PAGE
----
by hillbrook green on Fri Jul 25, 2014 at 11:51:10 AM PDT

        [ Parent ]

        •  You said: (1+ / 0-)
          Recommended by:
          Pakalolo
          So I guess it is more or less a "move along; nothing to see here situation".....
          A circumstance in which massive amounts of smoke are headed towards China, a heavily populated country that already has massive air quality problems, cannot be described in this manner as most of that smoke will be PM-2.5 and thus an expected cause of air pollution-induced morbidity and mortality.

          Also, assuming that the primary and overwhelming problem here on these fires as to global warming is from methane misses the mark when the fires will be releasing massive amounts of carbon dioxide.   Dry wood combustion releases 195 lbs of CO2 per million BTU heat input....almost as much as is released by coal combustion.

          Note the large burnt out area in the top center of this photo:

          http://lance-modis.eosdis.nasa.gov/...

          While soil heating of permafrost from fires directly over those soils will be able to allow release of methane from shallow permafrost layers, such an affect as a direct and sole consequence of fire events does not extend beyond the fire area.

          •  Hmmm... (3+ / 0-)
            Recommended by:
            Pakalolo, delver, Gwennedd

            I was under the impression that methane actually has a far greater effect on warming that CO2.

            From the EPA website:

            Pound for pound, the comparative impact of CH4 on climate change is over 20 times greater than CO2 over a 100-year period.
            I'm not disputing your point. Obviously you have knowledge and strong opinions on the subject, but it sounds to me like anything that contributes even slightly to methane release is pretty damn significant.

            I never said that "the primary and overwhelming problem here on these fires as to global warming is from methane". The point I was trying to make is that any process that contributes in any way to increased methane in the atmosphere is a very bad thing. It is my understanding that after the clathrate on the ocean floor, the permafrost regions hold the next biggest amount of methane that is currently not being released at a significant rate into the atmosphere. While it is true that the CO2 from the wildfires is bad for the atmosphere, in the long run I think that release of methane gas from the oceans and the permafrost has a far greater potential for affecting the climate.

            IMHO.

            There are only two types of Republicans: 1) racists; and 2) people who are willing to be associated with racists.

            by hillbrook green on Fri Jul 25, 2014 at 12:37:56 PM PDT

            [ Parent ]

            •  You said: (1+ / 0-)
              Recommended by:
              Pakalolo
              The point I was trying to make is that any process that contributes in any way to increased methane in the atmosphere is a very bad thing.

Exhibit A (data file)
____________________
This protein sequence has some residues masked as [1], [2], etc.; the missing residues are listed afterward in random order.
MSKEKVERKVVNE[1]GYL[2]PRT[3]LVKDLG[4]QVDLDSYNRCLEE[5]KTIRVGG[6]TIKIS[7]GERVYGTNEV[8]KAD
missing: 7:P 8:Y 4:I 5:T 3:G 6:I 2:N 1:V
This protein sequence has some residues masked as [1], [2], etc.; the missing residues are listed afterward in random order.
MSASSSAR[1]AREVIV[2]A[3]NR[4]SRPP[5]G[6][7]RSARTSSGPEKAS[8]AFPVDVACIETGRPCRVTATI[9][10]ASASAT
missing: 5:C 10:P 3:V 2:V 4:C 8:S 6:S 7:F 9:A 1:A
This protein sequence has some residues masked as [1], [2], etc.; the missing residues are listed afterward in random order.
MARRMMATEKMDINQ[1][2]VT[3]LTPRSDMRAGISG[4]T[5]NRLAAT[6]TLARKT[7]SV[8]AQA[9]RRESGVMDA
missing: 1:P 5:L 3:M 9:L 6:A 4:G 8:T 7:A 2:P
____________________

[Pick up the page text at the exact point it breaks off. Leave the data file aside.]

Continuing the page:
There isn't any doubt that methane emissions are bad for global warming.   However, the standard method of reviewing and normalizing greenhouse gas emission sources is to determine and report greenhouse gas emissions as carbon dioxide equivalents (CO2e).   CO2e incorporates carbon dioxide, methane and other greenhouse gases.

              A forest fire can directly cause methane release by the following modalities:

              1.  methane release as a product of incomplete combustion of woody biomass in trees that are burnt, or in bog fires.

              2.  methane release from heating permafrost located directly under the fire;  the fire will not be capable of causing such effects in locations that are not part of direct fire exposure.

              3.  methane release from previously burnt areas of permafrost where the fire is no longer occurring but where soil heating is accelerated by both removal of shading from tree canopies and from the effect of blackened soils in previous burnt areas which heat the soils underneath from incident light.

              Nothing about the influences of the present fires alone is capable of causing the release of methane from permafrost located where fire is not occurring -- apart from world wide general global warming influences occurring in that location.

              While it is true that the CO2 from the wildfires is bad for the atmosphere, in the long run I think that release of methane gas from the oceans and the permafrost has a far greater potential for affecting the climate.
              The only way to actually quantify and understand the effects of forest and bog fires on global warming is to analyze emissions on the basis of carbon dioxide equivalents.   Every pound of wood combusted releases about 1.5 lbs of carbon dioxide (figured on dry basis).  For large destructive forest fires a substantial amount of the standing wood will be burnt releasing many thousands of tons of carbon dioxide.  However, the methane release from soils under the fire will be limited by the time of the fire exposure and the heating action will primarily affect shallow layers of these permafrost soils.